Pulse Continues to Make Strides

by Paddy Johnson on December 6, 2014 Art Fair

A view from the Pulse VIP lounge.

A view from the Pulse VIP lounge.

Possibly the best thing Pulse has going for it is their VIP lounge. Set at the back of their tent on the beach, this balcony gives collectors an incredible view of the ocean. When I visited met two friends who had been there for most of the day and were deliriously happy. That’s what you want.

The new tent is a much-needed departure from the Ice Palace, which thanks to a few rocky years of leadership, many now associate with leaks, poor exhibitors and poor sales. Pulse’s new Executive Director Helen Toomer has pulled in new talent, and removed a lot of the dead weight—as she did with the New York iteration of the fair— but her work is not yet done. She’ll need to find more talent if the fair wants to compete with some of the larger fairs and she’ll certainly need to work on the art viewing experience.

Exhibitors who got slated near the sides of the tent have very low ceilings and not nearly enough light. Those at the center of the fair benefit from better lighting, but everyone suffers from having their booth labels placed so high it’s hard for visitors to read them. Touring a fair with a little over 70 exhibitors shouldn’t be nearly as hard as it is.

Still exhibitors didn’t look unhappy. It was a quiet day yesterday at the fair, but the look of terror a visitor sees on exhibitors who haven’t sold was not there. Thursday was a busy day for Pulse and speculation over whether Saturday would be a big day had begun. (Normally it’s not for the larger fairs, but many of the satellite fairs see increased sales on the weekend.) For those who are thinking of checking out the fair, here’s a look at what you’ll be seeing.

Pulse entrance

A view from the Pulse entrance. Off to the corner is the kite like installation of Andrea Canepa at Rosa Santos Gallery, the Pulse Prize winner.  Every fair, Pulse awards a prize to the best solo booth in the fair, as determined by a panel of judges. A full image of that piece here.

Kathy Butterly, Slick Hold, 2014

I took about a hundred pictures of Kathy Butterly’s ceramics at Shoshana Wayne Gallery.  These weird and beautiful shapes left me drooling. Slick Hold, 2014

Flat world

These Butterly glasses on cup got dubbed “Flat world”. No idea that’s a reference to.

A yellow Edward Burtinsky

A yellow landscape by Edward Burtynsky at Bryce Wolkowitz stands out mostly because its yellow.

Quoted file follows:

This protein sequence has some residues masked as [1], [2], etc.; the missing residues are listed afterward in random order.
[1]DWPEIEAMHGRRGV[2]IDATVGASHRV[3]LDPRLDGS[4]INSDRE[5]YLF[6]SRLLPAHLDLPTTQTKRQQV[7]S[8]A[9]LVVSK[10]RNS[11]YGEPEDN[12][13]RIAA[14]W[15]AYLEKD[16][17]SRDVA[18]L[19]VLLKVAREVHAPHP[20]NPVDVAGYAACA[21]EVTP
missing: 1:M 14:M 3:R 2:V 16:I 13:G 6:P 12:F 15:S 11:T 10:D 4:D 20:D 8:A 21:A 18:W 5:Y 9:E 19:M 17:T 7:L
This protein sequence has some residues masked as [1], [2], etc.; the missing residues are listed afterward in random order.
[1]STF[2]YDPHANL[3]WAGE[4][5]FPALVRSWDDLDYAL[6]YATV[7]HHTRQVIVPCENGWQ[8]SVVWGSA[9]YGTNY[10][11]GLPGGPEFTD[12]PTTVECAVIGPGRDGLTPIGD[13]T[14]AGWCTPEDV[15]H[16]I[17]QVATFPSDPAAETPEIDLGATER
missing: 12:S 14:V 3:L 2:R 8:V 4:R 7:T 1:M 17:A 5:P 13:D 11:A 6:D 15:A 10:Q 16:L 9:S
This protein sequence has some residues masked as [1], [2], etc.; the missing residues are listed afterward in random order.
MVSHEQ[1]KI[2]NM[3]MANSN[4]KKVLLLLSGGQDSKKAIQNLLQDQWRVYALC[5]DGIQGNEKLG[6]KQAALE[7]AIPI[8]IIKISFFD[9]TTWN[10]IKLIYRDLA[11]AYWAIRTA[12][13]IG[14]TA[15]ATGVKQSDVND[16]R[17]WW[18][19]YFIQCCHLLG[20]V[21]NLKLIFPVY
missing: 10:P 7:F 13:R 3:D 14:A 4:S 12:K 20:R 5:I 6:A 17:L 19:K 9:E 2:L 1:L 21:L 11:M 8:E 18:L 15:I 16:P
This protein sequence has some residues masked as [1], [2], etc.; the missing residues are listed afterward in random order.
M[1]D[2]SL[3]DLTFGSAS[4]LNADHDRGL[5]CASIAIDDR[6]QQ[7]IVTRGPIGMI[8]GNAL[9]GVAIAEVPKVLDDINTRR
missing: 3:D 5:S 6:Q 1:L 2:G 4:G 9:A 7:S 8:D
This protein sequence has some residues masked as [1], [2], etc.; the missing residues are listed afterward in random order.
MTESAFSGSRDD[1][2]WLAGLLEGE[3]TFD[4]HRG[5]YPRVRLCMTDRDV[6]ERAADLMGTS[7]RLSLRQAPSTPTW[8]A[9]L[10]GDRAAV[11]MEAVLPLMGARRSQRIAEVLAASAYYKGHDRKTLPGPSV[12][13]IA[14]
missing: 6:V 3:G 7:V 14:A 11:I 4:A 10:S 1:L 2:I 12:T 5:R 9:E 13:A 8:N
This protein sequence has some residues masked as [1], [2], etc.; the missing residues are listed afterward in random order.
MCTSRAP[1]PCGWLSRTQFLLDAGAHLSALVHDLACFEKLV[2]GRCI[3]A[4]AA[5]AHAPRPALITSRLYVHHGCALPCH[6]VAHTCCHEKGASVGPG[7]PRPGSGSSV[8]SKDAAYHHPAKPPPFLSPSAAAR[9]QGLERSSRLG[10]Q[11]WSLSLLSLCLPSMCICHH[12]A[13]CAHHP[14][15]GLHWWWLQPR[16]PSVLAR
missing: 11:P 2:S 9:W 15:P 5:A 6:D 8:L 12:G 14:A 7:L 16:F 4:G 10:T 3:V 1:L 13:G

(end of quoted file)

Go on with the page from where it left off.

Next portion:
Mixed Greens Gallery

Naomi Reis’s Borrowed Landscape IV at Mixed Greens Gallery had already sold when I arrived. This particular piece was drawn from a photo she took at the Brooklyn Botanical Gardens and then digital manipulated. The framed collages “finiish” the pieces.

Donna Dennis, wood and glass box with vinyl and gouache on balsa and polystryene, metal Taconite Tower and the Night Sky, 2012 20 1⁄4 x 24 1⁄4 x 12 in.

A close up of the Donna Dennis also seen in the above Mixed Greens install shot. Dennis is a 72 year old artist who has been constructing maquettes and building size installations for years. This one gets a nod from us for its intimate scale and careful constuction; wood and glass box with vinyl and gouache on balsa and polystryene, metal Taconite Tower and the Night Sky, 2012 20 1⁄4 x 24 1⁄4 x 12 in.

My favorite install

My favorite installation seen here at GUSFORD. I was told the gallerists moved their seats from the center of the booth because they felt they were interfering with the viewing experience. These abstract works by Genevieve Chua are inspired by the cicada, a large flying insect native to Latin America and other warm climates.

I guess it's not possible to get rid of all the bad work.

This show of photographs by David Magnusson is supposed to encourage us to think about the way culture informs our beliefs. He’s from Sweden, a secular country, and this is a series of pictures of women who remain virgins until they are married.  Simplistic morality lessons aside, my big take away from this project is that Magnusson’s view of Christians is seen through a remarkably limited palette. Did he shoot them all in the same city on the same day? Why is every shot look so similar? You can see this work at Pictura Gallery

You Can Build a Mountain of Happiness but the Ghosts are Always There, 2014

Three hours into the fair and Rocklemann & had sold half of Jeffrey Teuton’s paintings. This one is an unhappy ghost in front of a pile of candy and we love it. Teuton was our benefit chair last year which makes us unabashedly biased.

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